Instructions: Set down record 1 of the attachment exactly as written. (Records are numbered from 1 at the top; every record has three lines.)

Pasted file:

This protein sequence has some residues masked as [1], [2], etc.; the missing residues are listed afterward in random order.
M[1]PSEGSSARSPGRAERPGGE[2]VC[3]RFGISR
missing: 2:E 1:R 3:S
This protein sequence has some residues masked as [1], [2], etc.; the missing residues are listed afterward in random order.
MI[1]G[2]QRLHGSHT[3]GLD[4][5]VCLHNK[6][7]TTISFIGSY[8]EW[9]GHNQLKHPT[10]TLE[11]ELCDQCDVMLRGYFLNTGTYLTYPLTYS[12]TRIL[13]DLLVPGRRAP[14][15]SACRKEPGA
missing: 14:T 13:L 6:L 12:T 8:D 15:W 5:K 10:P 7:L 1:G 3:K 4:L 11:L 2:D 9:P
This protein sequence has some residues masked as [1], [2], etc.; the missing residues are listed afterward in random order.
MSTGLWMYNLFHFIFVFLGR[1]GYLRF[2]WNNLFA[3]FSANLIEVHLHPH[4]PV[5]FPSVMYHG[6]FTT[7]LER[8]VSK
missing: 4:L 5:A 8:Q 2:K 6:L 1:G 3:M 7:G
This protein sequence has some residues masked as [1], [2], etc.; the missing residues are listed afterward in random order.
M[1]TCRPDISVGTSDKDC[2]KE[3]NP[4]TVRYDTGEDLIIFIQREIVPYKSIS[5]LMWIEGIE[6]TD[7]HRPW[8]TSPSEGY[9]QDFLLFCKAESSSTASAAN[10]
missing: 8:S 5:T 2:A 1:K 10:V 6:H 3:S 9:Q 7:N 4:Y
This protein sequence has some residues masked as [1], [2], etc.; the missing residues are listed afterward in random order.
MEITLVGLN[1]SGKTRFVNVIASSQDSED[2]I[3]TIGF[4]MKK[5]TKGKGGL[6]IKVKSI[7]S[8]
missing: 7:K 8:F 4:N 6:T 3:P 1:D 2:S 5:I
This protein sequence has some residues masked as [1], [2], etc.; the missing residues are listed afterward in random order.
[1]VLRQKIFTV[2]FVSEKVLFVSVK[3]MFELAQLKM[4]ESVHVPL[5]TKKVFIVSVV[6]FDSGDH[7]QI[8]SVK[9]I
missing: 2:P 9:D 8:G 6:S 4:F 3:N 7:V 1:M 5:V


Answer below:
This protein sequence has some residues masked as [1], [2], etc.; the missing residues are listed afterward in random order.
M[1]PSEGSSARSPGRAERPGGE[2]VC[3]RFGISR
missing: 2:E 1:R 3:S